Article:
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Myth of the database independent applications (Was: Are you using PL/SQL)

From: Mladen Gogala <>
Date: Thu, 24 May 2007 18:39:55 GMT
Message-ID: <>

On Wed, 23 May 2007 15:11:07 -0700, zigzagdna wrote:

> In practice, you cannot make your application as database independent by
> writing lots of stored procedures in PL/SQL.

There is no such thing as a database independent application. There is no Nessie, there is no elixir of youth and there is no Humpty Dumpty. Never was, never will be.
Databases have vastly different optimizers, locking strategies, connection management policies, vastly different ways of performing I/O and caching and vastly different implementations of transactional primitives. Some databases allow dirty reads, some do not. Some implement consistency through locking, some through multiversioning.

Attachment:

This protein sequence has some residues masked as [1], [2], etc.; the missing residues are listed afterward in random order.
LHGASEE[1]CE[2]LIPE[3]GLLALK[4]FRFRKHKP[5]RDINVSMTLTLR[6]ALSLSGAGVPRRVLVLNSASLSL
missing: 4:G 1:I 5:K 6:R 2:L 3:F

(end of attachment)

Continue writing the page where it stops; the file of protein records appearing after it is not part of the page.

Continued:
The only way to create a figment of imagination called "database independent application is not to use databases at all. The truly database independent applications are vi editor, flex, bison and Perl.

If you commit yourself to writing an application using databases, then you should know what underlying database will you use. The most important application design principle which is broken most of the time is that general business rules should be implemented in the database and not in the user interface. Also, rules which are local to an application module should be implemented in the UI. The best sign of breaking the rules are the expressions like ":VAR = 0" in the SQL. Conditions on variables should be checked in the UI.

Unfortunately, this is precisely the thing frequently generated by one of the most popular tools "for writing database independent applications", namely Hibernate. Hibernate helps you create applications which will suck regardless of the underlying platform.

Received on Thu May 24 2007 - 13:39:55 CDT

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